- Artifact scanning (SAST/DAST, API Scanning, Software Composition Analysis, Known Vulnerabilities) to eliminate known application risks
- Cloud configuration management to avoid misconfigurations that could lead to a breach
- Runtime behavior analysis to ensure your application isn’t exposing data or mining crypto
- Compliance checks to validate that you aren’t violating any relevant compliance regulations (PCI, SOC2…
3. The Growing Business Impact of Security Incidents
The business impact of security incidents such as data breaches, zero day vulnerabilities, and privacy violations continue to grow, making it a necessity to treat security as a critical part of digital transformations and cloud native application development. Whether you are Solar Winds, Zoom, or any one of a number of other companies affected by data breaches, the stakes are high with consequences ranging from lost customers to bankruptcy. The average data breach costs businesses in the United States $9.05 Million3, the Log4j zero day vulnerability is affecting hundreds of millions4 of apps and devices, and data privacy regulations have resulted in fines of $888 million (USD)5. The costs of neglecting security and compliance in the development process continue to rise over time, making it imperative that businesses undergoing digital transformation or building new cloud apps create a repeatable and sustainable process to find and resolve application vulnerabilities early in that development process rather than paying the price in production.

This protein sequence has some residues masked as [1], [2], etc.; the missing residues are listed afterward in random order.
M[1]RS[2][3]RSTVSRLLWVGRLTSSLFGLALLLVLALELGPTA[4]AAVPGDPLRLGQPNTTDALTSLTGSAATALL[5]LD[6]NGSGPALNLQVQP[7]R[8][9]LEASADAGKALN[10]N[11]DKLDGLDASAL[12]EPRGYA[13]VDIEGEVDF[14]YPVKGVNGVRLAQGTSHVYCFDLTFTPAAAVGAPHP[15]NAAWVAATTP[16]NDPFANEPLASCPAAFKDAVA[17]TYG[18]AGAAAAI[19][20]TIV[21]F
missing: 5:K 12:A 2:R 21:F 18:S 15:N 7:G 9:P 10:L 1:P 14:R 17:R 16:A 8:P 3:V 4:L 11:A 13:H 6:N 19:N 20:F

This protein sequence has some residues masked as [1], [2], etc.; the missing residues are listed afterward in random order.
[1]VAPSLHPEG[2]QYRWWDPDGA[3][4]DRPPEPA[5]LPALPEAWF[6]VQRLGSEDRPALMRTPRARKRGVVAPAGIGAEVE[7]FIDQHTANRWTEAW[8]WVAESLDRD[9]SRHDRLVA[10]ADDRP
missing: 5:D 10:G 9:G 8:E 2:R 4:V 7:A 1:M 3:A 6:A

The Future of Cloud and AppSec
While CNAPP is the name of a new emerging category, it is also at the future of the three existing multi-billion markets that are converging: Application Security Testing (AST—$2.6B), Cloud Workload Protection Platforms (CWPP—$2.44B), and Cloud Security Posture Management. In addition, venture capitalists funded 62 new companies with $1.34B from 2019-2020, including Deepfactor.
With this level of investment from both existing companies and innovation from new funded venture-based startup companies, CNAPP will be at the center of both cloud and application security for the next 5-10 years.
“By integrating vulnerabilities, context and relationships across the development life cycle, excessive risk can be surfaced, enabling development teams and product owners to focus on remediating the areas of the application that represent the most risk.”6
The behavior, usage, and context of the application observed in runtime helps prioritize security risks to fix in development, while artifact scanning for known vulnerabilities, dependencies, and secure building blocks of code help inform where additional protective security controls are required.
Today, existing CWPP solutions are trying to shift left to integrate their runtime knowledge from production to inform secure development, AST solutions as trying to retrofit their solutions to address cloud native application development methodologies, and CSPM vendors are trying to move beyond configuration management to add protection and artifact scanning capabilities. New companies like Deepfactor are starting left in development and designing innovative solutions focused on helping developers find and resolve vulnerabilities early in development and test.
As I observe more customers going through the CNAPP journey, I plan to continue sharing what I learn in the form of additional blogs on the topic. I look forward to watching the CNAPP category and Deepfactor grow over the coming years by helping developers secure their cloud native applications.
 Gartner, “Hype Cycle for Cloud Security, 2021”, 27 July 2021, Tom Croll, Jay Heiser. GARTNER and HYPE CYCLE are a registered trademark and service mark of Gartner, Inc. and/or its affiliates in the U.S. and internationally and are used herein with permission
 Gartner, 2021 Security and Risk Summit Presentation, Best Practices for Securing Cloud-Native Application Build on Containers and Kubernetes Neil MacDonald, 18 of November, 2021